Morristown Walks For Hunger

By: J.L. Shirley

The 20th annual Hunger Walk to support the efforts of Morristown’s Community Soup Kitchen took place on Sun., Oct. 16.
“The Hunger Walk is an important fundraiser for us because we do not receive any government funding,” says Julie Hess, a part time Educator at CSK for the past nine years.
The kitchen is open in Morristown 365 days a year and has never been closed a single day since they first opened, making the donations they raise throughout the year and especially at events such as the Hunger Walk all the more important.
Registration for the walk began at 1 p.m. but the teams of community members were ready before that, prepared to walk for this cause and come together from various areas for this one event.
“Many middle school and high school students participated, along with families, congregations and corporate teams,” says Hess who also worked as an event organizer.
With more than 1,000 walkers at the event, the Hunger Walk was a definite success.
“The walk has grown each year as word has spread,” explains Hess of the rising number of participants.
Besides being a fundraiser, the Hunger Walk also offers an educational experience and gives the public a chance to recognize and understand hunger and homelessness in the community.
The Morristown HS Key Club was essential volunteers in their help to run the Story Station for the event. At the Story Station walkers were given a card which “track Soup Kitchen guest’s stories and experiences,” states Hess.
The Story Station is set up in five different parts. Each part is received by the walker at different parts of the walk, the first being at the time of registration. Each installment of the story cards allows the walker a glimpse into the life of a person who needs the help that CSK provides.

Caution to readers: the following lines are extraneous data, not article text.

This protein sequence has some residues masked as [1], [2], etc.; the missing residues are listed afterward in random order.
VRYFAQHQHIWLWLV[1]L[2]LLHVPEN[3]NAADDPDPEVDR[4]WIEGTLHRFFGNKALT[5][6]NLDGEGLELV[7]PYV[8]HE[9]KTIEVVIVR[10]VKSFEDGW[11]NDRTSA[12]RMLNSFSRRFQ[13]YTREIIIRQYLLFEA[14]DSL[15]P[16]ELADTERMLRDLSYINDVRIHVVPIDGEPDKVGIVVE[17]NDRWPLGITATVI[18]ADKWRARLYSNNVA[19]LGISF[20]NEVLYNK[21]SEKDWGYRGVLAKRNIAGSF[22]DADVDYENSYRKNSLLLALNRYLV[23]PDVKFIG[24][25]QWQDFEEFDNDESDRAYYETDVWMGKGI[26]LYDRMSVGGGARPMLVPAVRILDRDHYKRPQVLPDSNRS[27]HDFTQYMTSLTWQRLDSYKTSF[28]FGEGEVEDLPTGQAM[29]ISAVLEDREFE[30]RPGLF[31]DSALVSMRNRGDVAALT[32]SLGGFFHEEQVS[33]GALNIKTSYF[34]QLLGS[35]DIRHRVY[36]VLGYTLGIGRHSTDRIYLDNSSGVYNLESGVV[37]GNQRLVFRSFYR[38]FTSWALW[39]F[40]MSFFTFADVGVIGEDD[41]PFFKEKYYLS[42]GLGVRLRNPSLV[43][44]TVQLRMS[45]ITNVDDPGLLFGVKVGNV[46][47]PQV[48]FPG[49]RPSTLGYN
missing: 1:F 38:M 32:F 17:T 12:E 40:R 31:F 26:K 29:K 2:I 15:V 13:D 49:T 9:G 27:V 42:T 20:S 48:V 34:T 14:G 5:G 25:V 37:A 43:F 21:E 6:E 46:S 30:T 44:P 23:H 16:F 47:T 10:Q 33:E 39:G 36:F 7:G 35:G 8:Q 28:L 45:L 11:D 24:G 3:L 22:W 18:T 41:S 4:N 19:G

The story cards are told from the perspective of both adults and children and there are more than 70 different story card narratives to follow, allowing even members of large groups to each receive a different card.
“We have found this to be an effective way to teach about homelessness and local poverty,” says Hess and notes that the story cards generate a lot of discussion and conversations among the walkers.
The fundraising goal for this year’s Hunger Walk was $100,000 and after the event the teams had raised more than $95,000 while donations continue to arrive at the office since.
“I am pleased with the community’s response to the Hunger Walk,” says Hess. “At a time when our country is divided, it is refreshing to see so many people come together to help their neighbors in need.”
With a small staff at the kitchen everyone worked closer together to make this event, as well as the other held by the kitchen, a success.
“Everyone pitches in to help with each project. We have a great team!” states Hess.
According to the CSK website the kitchen also “provides nutritious meals in a warm, safe and caring environment, free of charge, no questions asked, to anyone who comes seeking nourishment.” Also, the kitchen offers a farmer’s market three times a week supported by grant from the Fannie E. Rippel Foundation. The farmer’s market allows guests in need access to nutritious foods.
Hess coordinates the Farmer’s Markets on Mon. and Fri. and this market is free to the guests who come to shop.
For more information about what CSK does or how to donate or volunteer, visit the website at or call 973-267-0709.

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